• Supporting income generating activities for WMA communities.

Has the initiative made a difference?

In spite of the recent resurgence in poaching for ivory in Tanzania and Mozambique – and especially in the Niassa area and the Selous ecosystem – results show that the REP has managed to curb elephant poaching in the area. If current anti-poaching activities can be maintained, elephant populations in the REP should remain stable.

In the three and a half years after the project got underway, the impact on poaching was been greater than any other unit or project in Tanzania, with one exception. The Friedkin Conservation Fund (FCF) project, which operates in the north and western parts of the country, and which adopts a very similar approach to REP, has comparable levels of effectiveness.

REP project patrols and aerial surveillance showed a substantial drop in elephant carcasses seen during the first three years of operations (216 were spotted in year one compared to only 68 in year two and less than half of that in year three) – a decline that is not explained by a decline in the elephant population over all. Indeed the population of live elephants has remained stable or marginally increased over the same period. In the last five months of 2014, only one illegally killed elephant carcass was found.

Interventions led to the seizure of 1,582 snares, 25,586 pieces of illegal timber, 175 elephant tusks, 805 firearms, 1,531 rounds of ammunition, 6 vehicles and 15 motorbikes. So far, law enforcement activities have led to the arrest of 562 people

What works and why

The REP explains its success by having a strong focus on working closely with communities to achieve reciprocal support and participation, joint patrols and operations, and intelligence-led activities both in and outside the protected areas.

Those involved in the REP believe that the project works because the area is protected by multiple agencies, rather than a single authority. These include community-based organisations, and a nongovernment organisation which is a specialist in protected area management support (PAMS Foundation) assisting them and the relevant government authorities. Multiple agency involvement increases transparency which hinders corruption.

Another key factor is the high levels of community engagement, which is integrated into and supported by formal law enforcement. This aspect of REP strategy is based on the premise that local involvement in commercial poaching is a manifestation of other problems: the need for case, lack of viable alternatives, lack of understanding of the importance and value of conservation, and lack of good relationships. All these causes need to be recognised and addressed before there can be any long term progress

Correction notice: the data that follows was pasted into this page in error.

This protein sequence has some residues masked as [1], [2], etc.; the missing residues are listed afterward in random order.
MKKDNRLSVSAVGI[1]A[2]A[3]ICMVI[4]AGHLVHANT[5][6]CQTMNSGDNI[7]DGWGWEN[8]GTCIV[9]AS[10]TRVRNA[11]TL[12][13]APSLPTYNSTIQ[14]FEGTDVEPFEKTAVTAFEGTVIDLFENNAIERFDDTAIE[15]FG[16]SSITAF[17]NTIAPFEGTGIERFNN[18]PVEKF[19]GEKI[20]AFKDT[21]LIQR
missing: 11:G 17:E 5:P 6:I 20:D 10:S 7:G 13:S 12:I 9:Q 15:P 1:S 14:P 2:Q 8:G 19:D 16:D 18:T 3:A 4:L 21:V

Factors for success

Supportive, multi-stakeholder partnerships with a shared vision

Sufficient time investment in building relationships and trust between the initiative and local communities

Devolved decision-making power so local communities have a voice in creating or co-creating solutions (as part of the initiative)

What doesn’t work and why


  • The proximity of the project area to a long, porous national boundary.
  • Working within funding and capacity constraints.
  • The sheer scale of the opposition; the poachers’ weaponry and tactics.
  • Limited resources and weaponry available for the community scouts.

Lessons learned:

  • Don’t raise expectations of communities and then be unable to deliver on those expectations. Promising less and delivering more has proved to be an effective approach to win the support of communities.
  • It is important to be sincere, reliable and timely (e.g. with payments) in all dealings.
  • Sometimes the path of least resistance is not the path that is right. It is critical not to compromise on principles or do anything that could be legally used against you in the future – even when this might provide a short term fix.
  • Don’t limit your friends and allies to a single source – successful projects require support from a wide variety of sources if they are to be sustainable in the long term.
  • While financial resources are essential, an integrated strategy, commitment and determination affect success more than just funding.
  • Adaptive management is essential. Projects need to be prepared to change course and change tactics if what was originally planned is not working.

Factors that limited or hindered success

Lack of long-term donor support that is flexible, adaptive and/or based on realistic time goals

Organisers, donors and partners

For further information contact People Not Poaching coordinator (